The built-in handle and waterproof carrying case make the FL-8 series one of the most portable flasher units on the market. While the total shipping weight can be a bit misleading, the unit itself only weighs about a pound, so you shouldn’t have any problem toting it from one auger-drilled hole to another. As we mentioned earlier, the base will even fit on a five-gallon bait bucket, so the display screen won’t have to come into contact with the frozen ground.
Vexilar offers anglers a choice of six depth ratings for the FL-8. You can adjust the settings to give accurate readouts at the following depths: 20, 30, 40, 60, 80, or 120 feet. It’s nice to have this versatility, especially in lakes and ponds that might vary in depth from shoreline to center. This is a somewhat unusual feature that gives Vexilar a competitive edge in this category.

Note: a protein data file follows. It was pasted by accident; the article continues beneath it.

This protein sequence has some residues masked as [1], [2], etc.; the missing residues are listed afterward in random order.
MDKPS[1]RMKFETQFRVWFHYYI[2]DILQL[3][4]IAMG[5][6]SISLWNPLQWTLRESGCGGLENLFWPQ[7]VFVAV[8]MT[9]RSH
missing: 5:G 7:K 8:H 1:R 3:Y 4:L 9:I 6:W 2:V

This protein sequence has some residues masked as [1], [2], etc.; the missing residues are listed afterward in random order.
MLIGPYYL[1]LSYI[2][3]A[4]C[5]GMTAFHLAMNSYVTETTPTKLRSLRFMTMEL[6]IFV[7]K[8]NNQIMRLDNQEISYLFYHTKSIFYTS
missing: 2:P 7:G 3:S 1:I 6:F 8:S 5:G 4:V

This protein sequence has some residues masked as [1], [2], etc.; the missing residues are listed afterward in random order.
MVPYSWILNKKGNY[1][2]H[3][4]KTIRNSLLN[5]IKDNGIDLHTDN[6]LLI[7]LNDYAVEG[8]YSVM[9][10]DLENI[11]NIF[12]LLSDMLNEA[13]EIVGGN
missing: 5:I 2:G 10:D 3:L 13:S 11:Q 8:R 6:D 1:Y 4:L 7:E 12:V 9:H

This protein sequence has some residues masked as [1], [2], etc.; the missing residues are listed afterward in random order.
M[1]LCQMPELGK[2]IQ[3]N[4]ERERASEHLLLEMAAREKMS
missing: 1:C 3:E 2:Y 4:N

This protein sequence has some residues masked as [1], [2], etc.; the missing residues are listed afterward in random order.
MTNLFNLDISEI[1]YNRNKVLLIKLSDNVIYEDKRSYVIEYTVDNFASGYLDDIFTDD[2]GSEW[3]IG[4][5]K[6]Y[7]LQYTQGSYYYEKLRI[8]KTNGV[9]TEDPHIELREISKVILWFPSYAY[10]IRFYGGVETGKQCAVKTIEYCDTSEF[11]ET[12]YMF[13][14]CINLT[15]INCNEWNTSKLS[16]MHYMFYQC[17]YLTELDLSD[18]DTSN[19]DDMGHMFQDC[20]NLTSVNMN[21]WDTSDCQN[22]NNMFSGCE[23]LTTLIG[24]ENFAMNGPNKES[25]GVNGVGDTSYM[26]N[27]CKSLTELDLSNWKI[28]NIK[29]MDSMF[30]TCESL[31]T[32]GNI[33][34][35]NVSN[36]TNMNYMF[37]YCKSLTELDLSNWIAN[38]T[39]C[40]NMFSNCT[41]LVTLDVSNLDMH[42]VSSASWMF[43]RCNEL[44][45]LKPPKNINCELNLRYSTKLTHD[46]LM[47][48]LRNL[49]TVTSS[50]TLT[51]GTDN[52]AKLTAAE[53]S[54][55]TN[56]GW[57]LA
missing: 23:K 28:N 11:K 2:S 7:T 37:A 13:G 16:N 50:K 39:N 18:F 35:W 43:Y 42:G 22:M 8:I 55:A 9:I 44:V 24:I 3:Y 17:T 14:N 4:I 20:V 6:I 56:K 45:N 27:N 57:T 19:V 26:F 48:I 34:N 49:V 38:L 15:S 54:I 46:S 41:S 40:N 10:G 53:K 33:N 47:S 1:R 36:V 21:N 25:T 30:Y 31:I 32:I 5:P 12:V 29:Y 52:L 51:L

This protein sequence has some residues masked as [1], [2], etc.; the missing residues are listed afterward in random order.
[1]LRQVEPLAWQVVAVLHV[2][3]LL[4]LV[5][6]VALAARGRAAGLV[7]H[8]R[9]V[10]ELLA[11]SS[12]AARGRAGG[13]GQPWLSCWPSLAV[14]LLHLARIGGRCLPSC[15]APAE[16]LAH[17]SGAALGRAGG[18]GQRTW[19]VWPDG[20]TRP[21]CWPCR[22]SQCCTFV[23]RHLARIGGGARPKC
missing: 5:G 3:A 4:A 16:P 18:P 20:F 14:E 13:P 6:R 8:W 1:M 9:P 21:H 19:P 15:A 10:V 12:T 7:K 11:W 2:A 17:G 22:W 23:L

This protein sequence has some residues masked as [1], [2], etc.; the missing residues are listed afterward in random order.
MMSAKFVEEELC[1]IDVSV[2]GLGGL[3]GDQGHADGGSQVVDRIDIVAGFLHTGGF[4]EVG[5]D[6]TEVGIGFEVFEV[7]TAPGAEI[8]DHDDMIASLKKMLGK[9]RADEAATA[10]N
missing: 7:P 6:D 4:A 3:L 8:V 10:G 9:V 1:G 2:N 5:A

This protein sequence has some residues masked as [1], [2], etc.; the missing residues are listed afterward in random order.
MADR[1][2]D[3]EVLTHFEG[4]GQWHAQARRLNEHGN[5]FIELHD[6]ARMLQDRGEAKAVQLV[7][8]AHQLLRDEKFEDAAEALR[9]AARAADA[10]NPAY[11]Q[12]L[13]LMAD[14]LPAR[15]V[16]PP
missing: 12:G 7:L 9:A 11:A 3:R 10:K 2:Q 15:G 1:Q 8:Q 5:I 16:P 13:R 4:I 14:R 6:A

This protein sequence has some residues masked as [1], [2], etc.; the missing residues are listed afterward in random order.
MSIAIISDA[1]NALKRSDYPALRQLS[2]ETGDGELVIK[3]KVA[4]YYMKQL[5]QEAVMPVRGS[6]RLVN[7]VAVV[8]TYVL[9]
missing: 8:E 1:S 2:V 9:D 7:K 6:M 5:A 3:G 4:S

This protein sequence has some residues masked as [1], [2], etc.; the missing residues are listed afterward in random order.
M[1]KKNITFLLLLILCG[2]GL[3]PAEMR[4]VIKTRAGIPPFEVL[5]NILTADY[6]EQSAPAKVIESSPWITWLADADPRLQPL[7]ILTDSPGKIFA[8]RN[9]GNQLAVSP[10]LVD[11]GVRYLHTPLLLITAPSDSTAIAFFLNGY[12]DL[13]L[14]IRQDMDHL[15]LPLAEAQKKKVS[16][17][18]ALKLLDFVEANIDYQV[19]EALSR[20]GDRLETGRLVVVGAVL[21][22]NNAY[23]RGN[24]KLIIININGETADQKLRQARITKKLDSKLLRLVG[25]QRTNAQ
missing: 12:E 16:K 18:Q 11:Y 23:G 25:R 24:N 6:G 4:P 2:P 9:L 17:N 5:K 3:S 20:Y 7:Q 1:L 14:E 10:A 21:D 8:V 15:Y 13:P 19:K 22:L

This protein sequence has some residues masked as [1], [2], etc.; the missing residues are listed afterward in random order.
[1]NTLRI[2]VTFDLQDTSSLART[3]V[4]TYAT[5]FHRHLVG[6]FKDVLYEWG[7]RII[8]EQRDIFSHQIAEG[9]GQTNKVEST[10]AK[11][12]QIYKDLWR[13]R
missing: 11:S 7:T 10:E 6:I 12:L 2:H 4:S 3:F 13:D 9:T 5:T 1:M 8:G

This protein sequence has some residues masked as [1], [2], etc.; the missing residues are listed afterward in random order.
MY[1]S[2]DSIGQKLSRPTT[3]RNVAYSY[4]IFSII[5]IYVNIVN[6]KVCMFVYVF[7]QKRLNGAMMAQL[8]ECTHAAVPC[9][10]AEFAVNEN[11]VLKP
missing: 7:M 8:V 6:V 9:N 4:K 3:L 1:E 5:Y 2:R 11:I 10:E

The flasher dial displays three colors: green for weaker targets, orange for medium targets and red for the strongest targets. The screen also features a backlit scale decal and LED technology to make it easier to read in bright sunlight. The dials are clearly labeled and user-friendly, but be careful not to allow too much snow to build up in this area or they might become stuck.
Vexilar’s flasher screen can display up to 525 segments. This number is fairly standard, and provides a clearly detailed image of what lies beneath the ice. You would be hard pressed to find a flasher unit that earns higher marks in this category.